Free Style - Emancipation Park alive and well
The heavy Wednesday evening downpour in sections of the Corporate Area did not stop individuals from gathering in Emancipation Park - the secured, cultural, recreational and entertainment centre, nestled between Oxford Road and Knutsford Boulevard in New Kingston.
Many were gathered for regular exercises after finishing warm-up jogs or walk on the 500-metre track which is one of the features of this beautifully transformed dust bowl. Others sat under the lights, some sat on park benches, a father watched his son and daughter run and squeal with glee, enjoying the vast grounds of the park. It's a big difference from their Maxfield experience.
Somewhere in the park came the sound of Kenny Rogers singing Oh Holy Night. Yes, it's the season of Christmas.
Patrick White took out his seven-year-old son, Khelmani White, and five-year-old daughter, Rhianna, to the park for play. It was a school evening, but this dad did not care. He was back in Kingston on his day off from his job in St Ann where he works as a security guard, and would not miss this opportunity to spend time with his children.
"Yeah, I always take them here when I get the time. Anytime I get a day off, I try to spend it with them. So I take them out when I am in town and I will take them to country for Christmas," White told The Sunday Gleaner as his daughter tugged on his hands for him to get the promised ice cream
"I like to run around. I like to see the water
in the fountain high, and the lights in the water," said little
"I like to run, too. I like Christmas here,
'cause there is a Santa Claus with a cape like Spiderman. But I have
spelling tomorrow (Thursday) and I have to get all right before I can
come back," said Rhianna, who dragged her father away from the space we
talked. She wanted the promised ice cream!
loud sounds of traffic on the busy roadways, more carols could be heard
playing. This time it was still Oh Holy Night, being
sung by Mariah Carey.
At one section of the park, a
ping-pong game was on while loud grunting could be heard from the health
enthusiasts, continuing their paces, while others were still navigating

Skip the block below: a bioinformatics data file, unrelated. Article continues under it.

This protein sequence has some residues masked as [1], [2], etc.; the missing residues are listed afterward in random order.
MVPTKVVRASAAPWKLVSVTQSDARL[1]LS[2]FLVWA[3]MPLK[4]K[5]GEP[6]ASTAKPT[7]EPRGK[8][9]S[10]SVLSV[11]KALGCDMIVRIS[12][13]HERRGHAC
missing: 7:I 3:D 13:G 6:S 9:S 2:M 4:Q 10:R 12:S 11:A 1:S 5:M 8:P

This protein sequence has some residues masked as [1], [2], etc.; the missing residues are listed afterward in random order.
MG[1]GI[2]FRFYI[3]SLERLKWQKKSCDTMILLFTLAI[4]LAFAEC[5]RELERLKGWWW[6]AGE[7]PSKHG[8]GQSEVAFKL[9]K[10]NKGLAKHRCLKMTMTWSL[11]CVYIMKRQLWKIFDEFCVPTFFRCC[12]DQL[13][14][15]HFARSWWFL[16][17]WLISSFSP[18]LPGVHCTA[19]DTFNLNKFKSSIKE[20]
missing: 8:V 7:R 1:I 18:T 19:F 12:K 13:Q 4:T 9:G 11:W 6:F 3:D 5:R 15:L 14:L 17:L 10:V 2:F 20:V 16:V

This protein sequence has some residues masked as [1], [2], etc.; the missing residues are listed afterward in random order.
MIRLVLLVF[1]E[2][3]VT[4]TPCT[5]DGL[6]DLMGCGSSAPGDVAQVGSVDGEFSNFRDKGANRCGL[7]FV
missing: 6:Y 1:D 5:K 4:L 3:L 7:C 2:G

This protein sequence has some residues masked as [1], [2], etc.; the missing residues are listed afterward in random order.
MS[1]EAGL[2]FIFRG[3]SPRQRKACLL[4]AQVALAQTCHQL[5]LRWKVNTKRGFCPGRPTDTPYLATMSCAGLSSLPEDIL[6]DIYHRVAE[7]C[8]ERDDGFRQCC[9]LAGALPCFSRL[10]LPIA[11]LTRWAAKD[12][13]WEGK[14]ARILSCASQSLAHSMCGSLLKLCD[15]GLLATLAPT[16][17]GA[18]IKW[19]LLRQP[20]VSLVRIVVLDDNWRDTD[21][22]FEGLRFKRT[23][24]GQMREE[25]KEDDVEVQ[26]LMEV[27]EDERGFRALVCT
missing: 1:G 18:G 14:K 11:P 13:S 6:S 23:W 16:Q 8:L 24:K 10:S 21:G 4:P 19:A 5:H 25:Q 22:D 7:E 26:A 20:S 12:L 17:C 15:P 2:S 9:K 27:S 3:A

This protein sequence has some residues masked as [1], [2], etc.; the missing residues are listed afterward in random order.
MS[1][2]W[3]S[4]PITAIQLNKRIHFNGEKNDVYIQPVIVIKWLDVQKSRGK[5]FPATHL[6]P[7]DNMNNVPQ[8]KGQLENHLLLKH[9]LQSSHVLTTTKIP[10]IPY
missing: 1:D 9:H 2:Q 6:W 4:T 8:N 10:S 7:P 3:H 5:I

A Caucasian male and a black woman stood
in a passionate embrace for several minutes before they held hands and
headed in the direction of the new Marriott Hotel. A man and a woman,
occupying the park benches, watched them leave.
was the two women who sat along the lighted walkway from the statues
who were most interesting. They were sitting there for more than
half-hour, talking, laughing and often resting their heads against each
other's shoulder. It was clear from their slight touches and lingering
looks that they were more than friends, and that was quickly
One was a 43-year-old financial
professional and the other a 22-year-old university
'J', as she identified herself, was the older
of the two. She said the university student, 'D', was the one who made
the initial move after she interned at her
PLACE OF ROMANCE
then we fell in love. We come here because no one bothers us and, plus,
we are just enjoying the early Christmas breeze," declared
Nearby, a hustler, clearly in breach of the
no-hustling rule, shouted "Big woman, come take a picture," in a hope to
make a few dollars for the photograph which is ready minutes after it
Near one of several beautifully blooming
bougainvilleas, a mother scolded a young child for running on the grass.
"Jesus, man, I told you not to run on the grass. It's wet," said the
"But you are talking on the phone and don't
want to play," challenged the child.
She grabbed his
hands and said, "Time to get home."
Since it opened
its gates in July 2002, Emancipation Park has become the 'out of many,
one park', embracing persons from uptown, downtown, and rural
Hundreds of persons have basked in its
physical beauty; taken shade from the many trees; met friends not seen
for years; watched hundreds of brides taking wedding photos; watched
children playing from park benches, or just close their eyes and absorb